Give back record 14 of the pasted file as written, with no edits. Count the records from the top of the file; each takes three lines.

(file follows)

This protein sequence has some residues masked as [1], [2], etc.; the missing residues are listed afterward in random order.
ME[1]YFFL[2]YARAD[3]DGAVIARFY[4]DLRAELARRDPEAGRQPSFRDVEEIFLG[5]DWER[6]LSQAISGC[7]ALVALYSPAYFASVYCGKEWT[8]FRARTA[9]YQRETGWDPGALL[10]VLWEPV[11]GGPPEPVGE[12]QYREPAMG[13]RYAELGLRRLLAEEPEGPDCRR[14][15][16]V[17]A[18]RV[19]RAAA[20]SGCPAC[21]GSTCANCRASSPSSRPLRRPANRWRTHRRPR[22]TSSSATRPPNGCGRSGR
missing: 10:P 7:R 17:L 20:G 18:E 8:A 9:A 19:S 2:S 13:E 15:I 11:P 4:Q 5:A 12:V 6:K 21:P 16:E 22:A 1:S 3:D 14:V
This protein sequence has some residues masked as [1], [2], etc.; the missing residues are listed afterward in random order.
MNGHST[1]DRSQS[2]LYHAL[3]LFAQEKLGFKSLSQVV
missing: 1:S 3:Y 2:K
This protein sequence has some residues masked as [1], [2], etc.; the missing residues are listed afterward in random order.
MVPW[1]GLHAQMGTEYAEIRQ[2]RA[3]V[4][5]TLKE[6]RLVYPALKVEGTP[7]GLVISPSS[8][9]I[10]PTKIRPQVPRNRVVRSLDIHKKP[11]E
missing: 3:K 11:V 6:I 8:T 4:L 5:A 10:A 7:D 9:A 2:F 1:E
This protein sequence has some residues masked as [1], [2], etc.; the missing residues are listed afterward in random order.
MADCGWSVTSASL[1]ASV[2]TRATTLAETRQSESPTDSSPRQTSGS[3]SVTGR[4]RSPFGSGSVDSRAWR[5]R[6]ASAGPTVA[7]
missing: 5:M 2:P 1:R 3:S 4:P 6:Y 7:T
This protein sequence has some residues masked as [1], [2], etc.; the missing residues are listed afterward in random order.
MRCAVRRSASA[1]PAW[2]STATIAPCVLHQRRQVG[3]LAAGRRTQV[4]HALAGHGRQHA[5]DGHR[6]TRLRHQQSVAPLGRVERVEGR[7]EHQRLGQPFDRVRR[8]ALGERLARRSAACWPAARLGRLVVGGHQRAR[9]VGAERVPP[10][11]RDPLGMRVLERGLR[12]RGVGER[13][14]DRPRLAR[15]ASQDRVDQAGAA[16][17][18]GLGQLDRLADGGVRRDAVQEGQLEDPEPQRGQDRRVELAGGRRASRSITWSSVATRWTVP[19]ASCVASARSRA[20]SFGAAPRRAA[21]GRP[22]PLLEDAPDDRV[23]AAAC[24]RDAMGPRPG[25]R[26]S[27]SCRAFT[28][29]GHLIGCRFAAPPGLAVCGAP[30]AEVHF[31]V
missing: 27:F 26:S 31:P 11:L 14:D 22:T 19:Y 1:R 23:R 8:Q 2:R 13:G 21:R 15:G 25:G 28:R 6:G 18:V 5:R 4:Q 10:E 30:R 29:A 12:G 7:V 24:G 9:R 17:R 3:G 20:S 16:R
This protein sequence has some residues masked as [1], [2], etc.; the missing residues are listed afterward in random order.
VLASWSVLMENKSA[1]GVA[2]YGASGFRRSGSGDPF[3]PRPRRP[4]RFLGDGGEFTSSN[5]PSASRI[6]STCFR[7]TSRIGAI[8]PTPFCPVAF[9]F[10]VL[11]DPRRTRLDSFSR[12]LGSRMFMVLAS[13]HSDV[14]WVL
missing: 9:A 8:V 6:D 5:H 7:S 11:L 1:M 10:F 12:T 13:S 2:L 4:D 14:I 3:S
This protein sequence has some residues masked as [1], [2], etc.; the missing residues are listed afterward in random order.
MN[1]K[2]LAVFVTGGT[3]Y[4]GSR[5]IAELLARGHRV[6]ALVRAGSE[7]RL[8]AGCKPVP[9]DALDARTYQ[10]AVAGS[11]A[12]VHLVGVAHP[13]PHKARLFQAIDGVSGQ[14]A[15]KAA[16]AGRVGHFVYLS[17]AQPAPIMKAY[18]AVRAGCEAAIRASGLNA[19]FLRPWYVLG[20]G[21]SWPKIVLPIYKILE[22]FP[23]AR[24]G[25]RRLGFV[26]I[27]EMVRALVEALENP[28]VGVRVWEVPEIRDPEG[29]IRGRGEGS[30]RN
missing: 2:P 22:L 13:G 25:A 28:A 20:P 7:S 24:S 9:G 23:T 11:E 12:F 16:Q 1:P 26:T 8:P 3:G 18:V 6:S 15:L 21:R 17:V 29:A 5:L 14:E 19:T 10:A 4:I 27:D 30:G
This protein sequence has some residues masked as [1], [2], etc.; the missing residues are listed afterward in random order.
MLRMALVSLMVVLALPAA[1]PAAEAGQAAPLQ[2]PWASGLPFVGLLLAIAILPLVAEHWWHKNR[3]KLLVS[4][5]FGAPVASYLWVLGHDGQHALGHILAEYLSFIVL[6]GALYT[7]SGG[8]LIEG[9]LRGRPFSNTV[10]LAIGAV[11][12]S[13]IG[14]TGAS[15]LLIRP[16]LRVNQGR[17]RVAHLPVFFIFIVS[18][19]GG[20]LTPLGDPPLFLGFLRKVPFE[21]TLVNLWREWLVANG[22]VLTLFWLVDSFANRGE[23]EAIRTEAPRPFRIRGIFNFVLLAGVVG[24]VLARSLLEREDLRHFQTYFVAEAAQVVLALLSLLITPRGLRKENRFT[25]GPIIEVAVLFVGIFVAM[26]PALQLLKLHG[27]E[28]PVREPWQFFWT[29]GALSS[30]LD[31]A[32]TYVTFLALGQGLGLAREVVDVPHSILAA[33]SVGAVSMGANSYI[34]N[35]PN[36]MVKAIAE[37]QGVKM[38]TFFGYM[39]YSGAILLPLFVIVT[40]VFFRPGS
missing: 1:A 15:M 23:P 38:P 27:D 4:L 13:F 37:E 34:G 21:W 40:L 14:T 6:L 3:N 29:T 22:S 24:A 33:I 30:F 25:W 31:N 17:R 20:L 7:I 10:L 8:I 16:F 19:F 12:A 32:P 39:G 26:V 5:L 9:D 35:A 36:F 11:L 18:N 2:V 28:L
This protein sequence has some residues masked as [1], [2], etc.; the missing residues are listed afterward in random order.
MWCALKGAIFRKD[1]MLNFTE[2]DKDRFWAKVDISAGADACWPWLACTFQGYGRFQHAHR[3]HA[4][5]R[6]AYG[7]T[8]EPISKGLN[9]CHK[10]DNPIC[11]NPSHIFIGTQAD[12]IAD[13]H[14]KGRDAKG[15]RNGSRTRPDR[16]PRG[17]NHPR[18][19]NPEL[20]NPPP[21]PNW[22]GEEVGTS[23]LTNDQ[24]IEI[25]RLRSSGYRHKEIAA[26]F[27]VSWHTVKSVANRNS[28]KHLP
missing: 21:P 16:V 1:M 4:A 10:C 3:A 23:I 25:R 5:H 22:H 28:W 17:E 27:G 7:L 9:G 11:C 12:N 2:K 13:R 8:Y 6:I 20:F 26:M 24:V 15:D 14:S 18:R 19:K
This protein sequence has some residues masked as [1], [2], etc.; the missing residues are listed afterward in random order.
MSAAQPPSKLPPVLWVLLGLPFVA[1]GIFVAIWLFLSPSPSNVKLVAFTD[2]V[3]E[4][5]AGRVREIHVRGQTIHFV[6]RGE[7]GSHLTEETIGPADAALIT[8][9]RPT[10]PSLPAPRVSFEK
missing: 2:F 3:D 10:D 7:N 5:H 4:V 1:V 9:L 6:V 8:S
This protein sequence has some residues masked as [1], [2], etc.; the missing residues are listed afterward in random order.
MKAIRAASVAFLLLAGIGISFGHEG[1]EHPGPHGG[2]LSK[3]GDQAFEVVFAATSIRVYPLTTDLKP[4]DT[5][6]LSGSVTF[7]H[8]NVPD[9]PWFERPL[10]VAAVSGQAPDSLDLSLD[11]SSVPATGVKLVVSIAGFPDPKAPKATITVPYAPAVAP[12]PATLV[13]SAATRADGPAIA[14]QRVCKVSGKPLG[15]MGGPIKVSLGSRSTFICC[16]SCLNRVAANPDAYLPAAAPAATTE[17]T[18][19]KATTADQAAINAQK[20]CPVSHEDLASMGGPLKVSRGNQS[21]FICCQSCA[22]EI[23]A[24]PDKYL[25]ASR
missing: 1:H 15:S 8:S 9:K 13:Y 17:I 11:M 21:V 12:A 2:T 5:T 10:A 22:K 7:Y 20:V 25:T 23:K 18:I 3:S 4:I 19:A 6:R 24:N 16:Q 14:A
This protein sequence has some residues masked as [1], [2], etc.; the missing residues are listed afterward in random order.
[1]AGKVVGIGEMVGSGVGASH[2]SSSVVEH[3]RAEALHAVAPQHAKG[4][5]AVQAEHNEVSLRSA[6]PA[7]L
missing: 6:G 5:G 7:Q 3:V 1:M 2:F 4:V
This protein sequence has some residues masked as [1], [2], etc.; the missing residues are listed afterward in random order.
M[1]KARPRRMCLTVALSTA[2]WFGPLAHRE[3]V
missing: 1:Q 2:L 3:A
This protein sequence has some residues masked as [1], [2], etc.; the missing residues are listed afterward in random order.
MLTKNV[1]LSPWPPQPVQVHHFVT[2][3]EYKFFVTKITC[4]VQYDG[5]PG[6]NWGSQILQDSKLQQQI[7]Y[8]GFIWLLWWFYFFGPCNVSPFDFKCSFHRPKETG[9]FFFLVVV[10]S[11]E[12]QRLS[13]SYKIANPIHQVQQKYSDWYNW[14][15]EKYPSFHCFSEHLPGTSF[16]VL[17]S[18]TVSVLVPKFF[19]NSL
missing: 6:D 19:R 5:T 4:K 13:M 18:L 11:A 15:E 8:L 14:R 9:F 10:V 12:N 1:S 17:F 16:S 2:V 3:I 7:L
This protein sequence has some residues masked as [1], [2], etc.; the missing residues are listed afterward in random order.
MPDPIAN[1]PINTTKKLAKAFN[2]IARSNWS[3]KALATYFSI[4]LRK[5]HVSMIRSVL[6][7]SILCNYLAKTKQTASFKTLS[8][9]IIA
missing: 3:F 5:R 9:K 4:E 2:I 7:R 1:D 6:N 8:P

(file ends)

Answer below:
This protein sequence has some residues masked as [1], [2], etc.; the missing residues are listed afterward in random order.
MLTKNV[1]LSPWPPQPVQVHHFVT[2][3]EYKFFVTKITC[4]VQYDG[5]PG[6]NWGSQILQDSKLQQQI[7]Y[8]GFIWLLWWFYFFGPCNVSPFDFKCSFHRPKETG[9]FFFLVVV[10]S[11]E[12]QRLS[13]SYKIANPIHQVQQKYSDWYNW[14][15]EKYPSFHCFSEHLPGTSF[16]VL[17]S[18]TVSVLVPKFF[19]NSL
missing: 6:D 19:R 5:T 4:K 13:M 18:L 11:A 15:E 8:L 14:R 9:F 10:V 12:N 1:S 17:F 16:S 2:V 3:I 7:L